When the Washington Nationals won its first ever National League championship Tuesday night, after a quick check to ascertain whether hell had indeed suffered a winter weather event, fans who grew up elsewhere and fans who spent a big chunk of their lives wondering if their town would ever get a baseball team and fans who suffered through the eternal failings of the old Washington Senators all came together in delirious, almost disbelieving celebration.
This is the kind of thing that happens to other cities, not to Washington, where sad sack sports teams are part of the core identity of the place; not to Washington, the city much of the country loves to hate; not to Washington, the city that's so often derided as a place that no one is from.
"All those people opposed to building a baseball stadium focused on the spending and the tax revenue, and those are important," said Williams, who negotiated the return of a baseball franchise to the city in 2004, after 33 years without the sport. "But how do you judge the intangible value of civic unity and the sense of togetherness that the city deeply needed and that baseball has certainly provided?"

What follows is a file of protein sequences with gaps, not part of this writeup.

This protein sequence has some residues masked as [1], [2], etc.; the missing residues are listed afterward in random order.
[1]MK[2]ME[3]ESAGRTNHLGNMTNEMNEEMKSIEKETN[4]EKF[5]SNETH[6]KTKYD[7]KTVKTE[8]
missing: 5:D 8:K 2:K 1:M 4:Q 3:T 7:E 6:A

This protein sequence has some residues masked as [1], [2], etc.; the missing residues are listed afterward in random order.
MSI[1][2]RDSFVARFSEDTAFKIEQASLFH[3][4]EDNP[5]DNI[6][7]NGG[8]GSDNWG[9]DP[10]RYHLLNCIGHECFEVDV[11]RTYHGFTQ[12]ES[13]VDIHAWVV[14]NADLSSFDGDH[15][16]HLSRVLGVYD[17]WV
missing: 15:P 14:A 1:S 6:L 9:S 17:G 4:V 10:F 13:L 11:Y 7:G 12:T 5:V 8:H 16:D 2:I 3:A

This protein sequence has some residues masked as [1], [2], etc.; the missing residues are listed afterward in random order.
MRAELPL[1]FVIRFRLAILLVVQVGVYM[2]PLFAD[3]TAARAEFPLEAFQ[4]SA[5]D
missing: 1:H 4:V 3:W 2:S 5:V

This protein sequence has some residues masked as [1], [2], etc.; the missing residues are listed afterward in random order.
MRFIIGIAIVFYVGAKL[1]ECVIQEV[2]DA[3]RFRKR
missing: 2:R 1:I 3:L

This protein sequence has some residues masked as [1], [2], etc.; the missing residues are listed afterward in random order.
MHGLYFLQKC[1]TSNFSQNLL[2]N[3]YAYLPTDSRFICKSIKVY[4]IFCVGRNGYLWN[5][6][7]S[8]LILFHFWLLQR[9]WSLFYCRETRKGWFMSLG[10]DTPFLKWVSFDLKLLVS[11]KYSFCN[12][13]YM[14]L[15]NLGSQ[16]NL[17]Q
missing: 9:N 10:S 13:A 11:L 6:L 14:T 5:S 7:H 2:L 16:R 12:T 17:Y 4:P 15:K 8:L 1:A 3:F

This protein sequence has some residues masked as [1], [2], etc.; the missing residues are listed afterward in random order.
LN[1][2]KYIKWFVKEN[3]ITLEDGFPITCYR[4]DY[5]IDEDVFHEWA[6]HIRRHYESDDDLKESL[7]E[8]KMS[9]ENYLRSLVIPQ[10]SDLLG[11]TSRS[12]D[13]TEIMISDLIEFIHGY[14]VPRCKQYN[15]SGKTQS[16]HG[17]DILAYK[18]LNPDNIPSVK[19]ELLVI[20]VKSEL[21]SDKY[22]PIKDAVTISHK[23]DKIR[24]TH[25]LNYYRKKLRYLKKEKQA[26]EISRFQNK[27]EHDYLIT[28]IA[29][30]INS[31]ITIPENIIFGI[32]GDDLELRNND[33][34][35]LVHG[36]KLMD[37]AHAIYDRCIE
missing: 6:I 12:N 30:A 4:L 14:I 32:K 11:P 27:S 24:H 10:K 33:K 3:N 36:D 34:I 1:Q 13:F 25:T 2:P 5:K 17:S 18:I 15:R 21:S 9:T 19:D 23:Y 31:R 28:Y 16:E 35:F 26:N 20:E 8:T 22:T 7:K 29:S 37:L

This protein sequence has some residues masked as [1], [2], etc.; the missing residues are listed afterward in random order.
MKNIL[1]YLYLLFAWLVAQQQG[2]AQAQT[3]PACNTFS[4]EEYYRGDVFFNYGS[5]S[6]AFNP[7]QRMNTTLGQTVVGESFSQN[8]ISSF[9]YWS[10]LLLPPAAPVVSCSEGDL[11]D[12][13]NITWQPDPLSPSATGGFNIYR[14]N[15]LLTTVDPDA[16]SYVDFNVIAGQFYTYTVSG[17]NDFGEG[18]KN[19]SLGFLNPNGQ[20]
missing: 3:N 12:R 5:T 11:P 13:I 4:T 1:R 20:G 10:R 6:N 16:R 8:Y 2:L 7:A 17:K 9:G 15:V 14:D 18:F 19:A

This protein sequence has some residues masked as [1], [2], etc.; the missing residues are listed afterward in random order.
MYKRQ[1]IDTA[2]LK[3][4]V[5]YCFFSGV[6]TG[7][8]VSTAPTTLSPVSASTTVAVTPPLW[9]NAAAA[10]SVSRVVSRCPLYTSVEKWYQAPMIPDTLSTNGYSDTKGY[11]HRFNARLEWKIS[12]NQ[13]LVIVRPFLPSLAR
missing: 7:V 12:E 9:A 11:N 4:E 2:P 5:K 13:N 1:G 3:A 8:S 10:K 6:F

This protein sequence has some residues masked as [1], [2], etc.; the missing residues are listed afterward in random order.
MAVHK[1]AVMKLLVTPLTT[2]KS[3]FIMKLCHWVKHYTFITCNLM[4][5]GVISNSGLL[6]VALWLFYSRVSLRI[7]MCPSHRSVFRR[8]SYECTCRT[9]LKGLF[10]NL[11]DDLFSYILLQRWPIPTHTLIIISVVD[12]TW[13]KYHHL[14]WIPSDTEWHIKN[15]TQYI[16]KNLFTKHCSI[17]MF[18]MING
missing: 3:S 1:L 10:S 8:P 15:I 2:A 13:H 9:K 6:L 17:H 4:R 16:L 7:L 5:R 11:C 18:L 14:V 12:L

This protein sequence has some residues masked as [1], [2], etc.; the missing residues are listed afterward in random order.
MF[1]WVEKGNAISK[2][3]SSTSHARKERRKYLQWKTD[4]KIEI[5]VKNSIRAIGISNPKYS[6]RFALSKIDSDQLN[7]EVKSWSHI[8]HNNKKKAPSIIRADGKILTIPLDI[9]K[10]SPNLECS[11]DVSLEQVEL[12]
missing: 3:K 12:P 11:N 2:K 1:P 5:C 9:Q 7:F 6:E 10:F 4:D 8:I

The Washington Nationals, the newest team in a sport that puts a premium on history, improbably won their first trip to the World Series by sweeping the ancient and deeply respected St. Louis Cardinals in four games.
Actually, "improbable" doesn't come close.
The team that won the pennant Tuesday night was, just 15 years ago, a failed Canadian outpost of U.S. professional sports. The Montreal Expos became the Nationals by the narrowest of margins, a 7-6 vote of the D.C. Council to use public financing to build an unpopular stadium for an unnamed team in an unknown part of town.
Fourteen years ago, the nascent Washington franchise operated out of a couple of rattling trailers in the parking lot of a rusty, rat-infested stadium that had been abandoned by both its baseball and football tenants. For years, the team was awful, a cellar-dweller that lost 100-plus games per season.